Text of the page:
The International Commission for the Conservation of Atlantic Tunas (ICCAT) is governed by the ICCAT Convention and is responsible for the management of tuna and tuna-like species in the Atlantic Ocean and adjacent seas.
Preamble: “[members]… to co-operate in maintaining the populations of these fishes at levels which will permit the maximum sustainable catch for food and other purposes.”
Article VIII: “The Commission may, on the basis of scientific evidence, make recommendations designed to maintain the populations of tuna and tuna-like fishes that may be taken in the Convention area at levels which will permit the maximum sustainable catch.”
Open to accession by any member of the United Nations.
The Commission is responsible for making scientifically based recommendations designed to maintain the populations of tunas and tuna-like species at levels of abundance that will permit maximum sustainable yields.
Each year, ICCAT meets to receive scientific advice from its Standing Committee on Research and Statistics (SCRS), which it uses to formulate management recommendations. SCRS first presents a report of stock status along with options for achieving certain goals. The appropriate panel may then make a recommendation to ICCAT for consideration. ICCAT can accept, reject or modify the recommendation. Management decisions are binding on the members, unless they object.
The ICCAT Convention pre-dates UNCLOS and UNFSA; there is no explicit mention in the Convention about the Precautionary Approach or ecosystem considerations. However, the Convention requires that the Commission study other species of fish exploited in Atlantic tuna fisheries as long as they are not under investigation by another international fishery organization.
The Standing Committee on Research and Statistics (SCRS), composed of representatives from each Commission member, is responsible for all scientific work and providing scientific advice on management measures. The Secretariat plays primarily a facilitating role in organizing meetings, maintaining databases and making publications. The stock assessments are carried out by species-specific working groups of the SCRS.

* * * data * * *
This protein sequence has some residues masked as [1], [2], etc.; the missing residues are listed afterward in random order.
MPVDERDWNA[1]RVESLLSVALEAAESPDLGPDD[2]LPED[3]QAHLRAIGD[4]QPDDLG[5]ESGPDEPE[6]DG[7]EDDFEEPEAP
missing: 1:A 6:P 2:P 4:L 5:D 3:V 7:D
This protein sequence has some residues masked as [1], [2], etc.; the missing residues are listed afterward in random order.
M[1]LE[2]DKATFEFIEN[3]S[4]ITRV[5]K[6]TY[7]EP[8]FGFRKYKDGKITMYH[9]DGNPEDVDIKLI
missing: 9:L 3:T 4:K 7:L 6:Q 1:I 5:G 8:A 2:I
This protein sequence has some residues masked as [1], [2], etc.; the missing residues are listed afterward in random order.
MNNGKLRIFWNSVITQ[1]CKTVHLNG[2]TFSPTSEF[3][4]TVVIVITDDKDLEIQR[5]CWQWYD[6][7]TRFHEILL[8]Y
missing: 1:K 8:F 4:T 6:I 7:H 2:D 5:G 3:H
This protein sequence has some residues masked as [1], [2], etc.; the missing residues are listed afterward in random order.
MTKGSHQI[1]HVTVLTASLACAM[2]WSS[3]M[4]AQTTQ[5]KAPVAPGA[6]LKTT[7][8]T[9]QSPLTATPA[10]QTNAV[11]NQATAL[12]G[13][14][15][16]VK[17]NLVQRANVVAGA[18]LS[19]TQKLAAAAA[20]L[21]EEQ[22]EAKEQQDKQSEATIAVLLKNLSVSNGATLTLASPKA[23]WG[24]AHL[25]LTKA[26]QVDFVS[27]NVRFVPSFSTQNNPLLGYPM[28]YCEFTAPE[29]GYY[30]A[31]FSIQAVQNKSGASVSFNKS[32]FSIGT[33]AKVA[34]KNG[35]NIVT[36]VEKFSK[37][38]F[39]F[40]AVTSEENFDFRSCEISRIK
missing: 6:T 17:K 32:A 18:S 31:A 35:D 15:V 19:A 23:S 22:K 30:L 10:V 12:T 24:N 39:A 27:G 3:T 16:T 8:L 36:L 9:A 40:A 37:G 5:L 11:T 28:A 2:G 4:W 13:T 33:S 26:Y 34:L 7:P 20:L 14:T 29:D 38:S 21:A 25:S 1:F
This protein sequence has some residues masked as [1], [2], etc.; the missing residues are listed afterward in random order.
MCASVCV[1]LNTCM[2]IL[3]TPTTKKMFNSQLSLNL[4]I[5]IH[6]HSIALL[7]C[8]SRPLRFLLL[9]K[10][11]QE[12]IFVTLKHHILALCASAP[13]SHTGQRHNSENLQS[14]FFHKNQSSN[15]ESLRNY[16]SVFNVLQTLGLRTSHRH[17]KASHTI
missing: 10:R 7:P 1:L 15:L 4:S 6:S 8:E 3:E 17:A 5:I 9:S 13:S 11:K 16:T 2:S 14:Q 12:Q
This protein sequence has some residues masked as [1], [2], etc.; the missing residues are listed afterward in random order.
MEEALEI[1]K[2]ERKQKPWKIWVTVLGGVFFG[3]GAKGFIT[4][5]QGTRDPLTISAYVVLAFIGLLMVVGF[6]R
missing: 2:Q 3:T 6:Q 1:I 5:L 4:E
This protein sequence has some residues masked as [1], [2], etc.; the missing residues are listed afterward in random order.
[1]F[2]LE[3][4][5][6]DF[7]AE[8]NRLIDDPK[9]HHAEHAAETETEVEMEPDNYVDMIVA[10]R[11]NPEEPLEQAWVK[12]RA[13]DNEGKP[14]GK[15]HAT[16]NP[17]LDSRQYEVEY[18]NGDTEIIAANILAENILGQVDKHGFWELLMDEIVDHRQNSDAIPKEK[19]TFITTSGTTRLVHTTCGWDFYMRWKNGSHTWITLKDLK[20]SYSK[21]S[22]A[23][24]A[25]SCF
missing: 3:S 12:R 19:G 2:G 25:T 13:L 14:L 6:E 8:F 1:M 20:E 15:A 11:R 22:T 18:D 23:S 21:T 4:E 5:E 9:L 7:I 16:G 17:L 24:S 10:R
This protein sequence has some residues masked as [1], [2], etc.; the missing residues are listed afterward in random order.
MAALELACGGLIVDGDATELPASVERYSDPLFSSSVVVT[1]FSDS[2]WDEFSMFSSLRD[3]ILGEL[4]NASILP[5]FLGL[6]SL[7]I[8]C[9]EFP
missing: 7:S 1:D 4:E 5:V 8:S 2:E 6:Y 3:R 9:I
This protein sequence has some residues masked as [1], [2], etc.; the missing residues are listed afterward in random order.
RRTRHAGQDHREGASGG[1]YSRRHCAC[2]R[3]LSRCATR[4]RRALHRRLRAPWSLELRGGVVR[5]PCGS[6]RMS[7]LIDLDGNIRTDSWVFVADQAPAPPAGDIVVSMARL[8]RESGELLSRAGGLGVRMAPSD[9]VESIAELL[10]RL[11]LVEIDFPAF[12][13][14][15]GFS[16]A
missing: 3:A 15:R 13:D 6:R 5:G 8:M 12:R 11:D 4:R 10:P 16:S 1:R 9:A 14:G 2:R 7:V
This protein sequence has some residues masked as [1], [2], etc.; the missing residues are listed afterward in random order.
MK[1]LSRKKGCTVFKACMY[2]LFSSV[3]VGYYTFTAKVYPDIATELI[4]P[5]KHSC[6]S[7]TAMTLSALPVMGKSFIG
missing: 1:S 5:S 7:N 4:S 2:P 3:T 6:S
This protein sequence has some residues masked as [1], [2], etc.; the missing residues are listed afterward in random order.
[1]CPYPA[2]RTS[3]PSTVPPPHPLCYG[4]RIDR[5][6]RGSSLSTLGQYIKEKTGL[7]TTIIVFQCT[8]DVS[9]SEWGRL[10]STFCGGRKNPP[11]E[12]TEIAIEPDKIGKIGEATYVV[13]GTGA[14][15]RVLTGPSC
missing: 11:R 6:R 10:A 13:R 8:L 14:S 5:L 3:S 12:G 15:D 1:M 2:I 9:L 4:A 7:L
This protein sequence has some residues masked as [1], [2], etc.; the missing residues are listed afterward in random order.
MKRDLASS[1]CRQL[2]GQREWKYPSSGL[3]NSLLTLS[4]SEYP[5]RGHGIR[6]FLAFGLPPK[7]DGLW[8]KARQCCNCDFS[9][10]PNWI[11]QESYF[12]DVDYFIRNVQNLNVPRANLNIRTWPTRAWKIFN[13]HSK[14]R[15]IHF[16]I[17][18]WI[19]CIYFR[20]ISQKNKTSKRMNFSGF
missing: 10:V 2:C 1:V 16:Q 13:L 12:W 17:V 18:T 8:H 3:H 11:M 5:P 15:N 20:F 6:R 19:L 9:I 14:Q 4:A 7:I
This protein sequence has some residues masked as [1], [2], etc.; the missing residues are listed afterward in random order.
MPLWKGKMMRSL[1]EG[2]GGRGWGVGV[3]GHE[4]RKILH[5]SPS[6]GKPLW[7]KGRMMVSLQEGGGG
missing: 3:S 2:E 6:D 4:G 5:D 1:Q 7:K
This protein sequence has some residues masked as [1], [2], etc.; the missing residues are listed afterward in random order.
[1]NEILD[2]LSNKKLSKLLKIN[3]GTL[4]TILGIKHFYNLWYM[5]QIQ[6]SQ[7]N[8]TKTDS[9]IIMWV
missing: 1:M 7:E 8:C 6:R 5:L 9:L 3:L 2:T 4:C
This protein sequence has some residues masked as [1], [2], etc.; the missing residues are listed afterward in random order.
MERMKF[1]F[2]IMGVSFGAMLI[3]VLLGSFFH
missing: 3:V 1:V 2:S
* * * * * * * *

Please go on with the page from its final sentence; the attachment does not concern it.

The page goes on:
Decisions taken by ICCAT are generally done by consensus. Conservation and management measures for tuna stocks are first elaborated by Panels (bigeye, yellowfin and skipjack are in Panel 1; bluefin tuna, northern albacore and Mediterranean albacore are in Panel 2; southern albacore are in Panel 3). If a vote is required in a Panel, a simple majority of the Panel members needs to be in favor in order for the proposal to move to the Commission. Once the Commission considers a Panel-approved proposal, and a vote is needed, a two-thirds majority of Commission members is required for the proposal to be adopted (Note: other decisions that are not originated in Panels require a majority of Commission members). Decisions that are binding to Commission members are called “Recommendations”. There is a well-defined system for members to object to any management Recommendation approved, and any member that meets a particular schedule for lodging objections is not bound by the measure to which it has objected, i.e. there is an “opt out” clause for nations that do not want to be bound by the management measure.
ICCAT at a Glance
Headquarters: Madrid, Spain
Area of Competence: Atlantic Ocean, including adjacent seas (e.g., Mediterranean, Caribbean)
Tuna Catches in ICCAT’s Region
Use our “Interactive Stock Status and Catch Tool” to visualize the current tuna catch — and catch trends over time — in the ICCAT region.
Download the data in different file formats, and generate custom graphics to share via email, Twitter, or Facebook.